General verdict:

I’m a fan. It really seems like this brand is taking steps to make a difference both in terms of sustainability and social issues. They want to offer their products as cheaply as possible so they really are an attractive alternative for their customers. It should be as easy as possible to switch to these sustainable alternatives, and meanwhile, they still contribute to charities and social initiatives.

In doing so, they continue to develop. They keep looking for even more sustainable alternatives and, for example, even more, sustainable ways to ship their products. I believe this company really is run with the right intentions and I am convinced of their products anyway.

Where do they ship to?

Bamboozy ships within The Netherlands, Belgium and Germany. Do you live in another country? Then try Bol.com, they sell all the products and deliver worldwide. It’s basically the Dutch Amazon, but better 😉

Why sustainability and travel are a great fit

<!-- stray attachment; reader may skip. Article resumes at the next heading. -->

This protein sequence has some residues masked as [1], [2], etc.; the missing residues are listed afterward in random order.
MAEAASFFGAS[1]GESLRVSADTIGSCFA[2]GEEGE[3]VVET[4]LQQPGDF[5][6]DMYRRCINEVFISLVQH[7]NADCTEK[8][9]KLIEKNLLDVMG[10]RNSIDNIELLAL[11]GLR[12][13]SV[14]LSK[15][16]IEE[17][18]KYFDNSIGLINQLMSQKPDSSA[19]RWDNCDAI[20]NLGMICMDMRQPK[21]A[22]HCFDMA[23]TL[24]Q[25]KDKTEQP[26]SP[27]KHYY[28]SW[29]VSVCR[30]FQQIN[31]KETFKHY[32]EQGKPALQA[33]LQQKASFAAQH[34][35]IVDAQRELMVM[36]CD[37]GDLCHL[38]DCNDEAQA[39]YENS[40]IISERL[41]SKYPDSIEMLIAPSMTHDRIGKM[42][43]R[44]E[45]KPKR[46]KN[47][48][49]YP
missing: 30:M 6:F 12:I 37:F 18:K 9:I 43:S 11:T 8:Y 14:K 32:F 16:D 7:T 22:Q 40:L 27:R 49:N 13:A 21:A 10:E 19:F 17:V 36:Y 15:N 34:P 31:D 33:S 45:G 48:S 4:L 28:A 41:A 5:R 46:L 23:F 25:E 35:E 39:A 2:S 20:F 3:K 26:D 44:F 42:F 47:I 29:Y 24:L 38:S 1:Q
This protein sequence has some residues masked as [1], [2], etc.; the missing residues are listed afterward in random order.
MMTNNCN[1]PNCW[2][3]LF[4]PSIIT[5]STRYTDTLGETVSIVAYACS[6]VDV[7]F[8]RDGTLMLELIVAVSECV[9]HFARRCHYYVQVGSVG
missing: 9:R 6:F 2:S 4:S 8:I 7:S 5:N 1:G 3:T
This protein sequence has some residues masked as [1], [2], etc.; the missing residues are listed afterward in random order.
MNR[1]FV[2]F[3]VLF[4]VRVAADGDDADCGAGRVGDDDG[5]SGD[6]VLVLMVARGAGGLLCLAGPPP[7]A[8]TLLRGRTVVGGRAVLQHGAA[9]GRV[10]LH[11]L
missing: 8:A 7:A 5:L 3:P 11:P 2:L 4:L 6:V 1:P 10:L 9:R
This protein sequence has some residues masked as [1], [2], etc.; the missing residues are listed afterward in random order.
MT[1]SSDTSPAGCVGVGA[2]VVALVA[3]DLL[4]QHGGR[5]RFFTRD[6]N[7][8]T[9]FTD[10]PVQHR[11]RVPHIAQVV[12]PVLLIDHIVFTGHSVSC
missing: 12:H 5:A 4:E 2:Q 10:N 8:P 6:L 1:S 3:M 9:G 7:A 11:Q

Why sustainability and travel are a great fit

Why sustainability and travel are a great fit

Lizet Wesselman -

Why sustainability and travel are a great fit

Lizet Wesselman -

The end of the year is always a great time to evaluate the past year and think about your goals for the year after. In 2022, I was regularly asked “why sustainability and travel? They don’t even go together.” And even though I had never done an official calculation of my own footprint, I knew that it most definitely does go together. Sustainability goes with so many things if you’re willing to make different choices. So time to calculate my footprint and prove it! And I can tell you, even I was slightly surprised by these figures.

How to calculate your CO2 emissions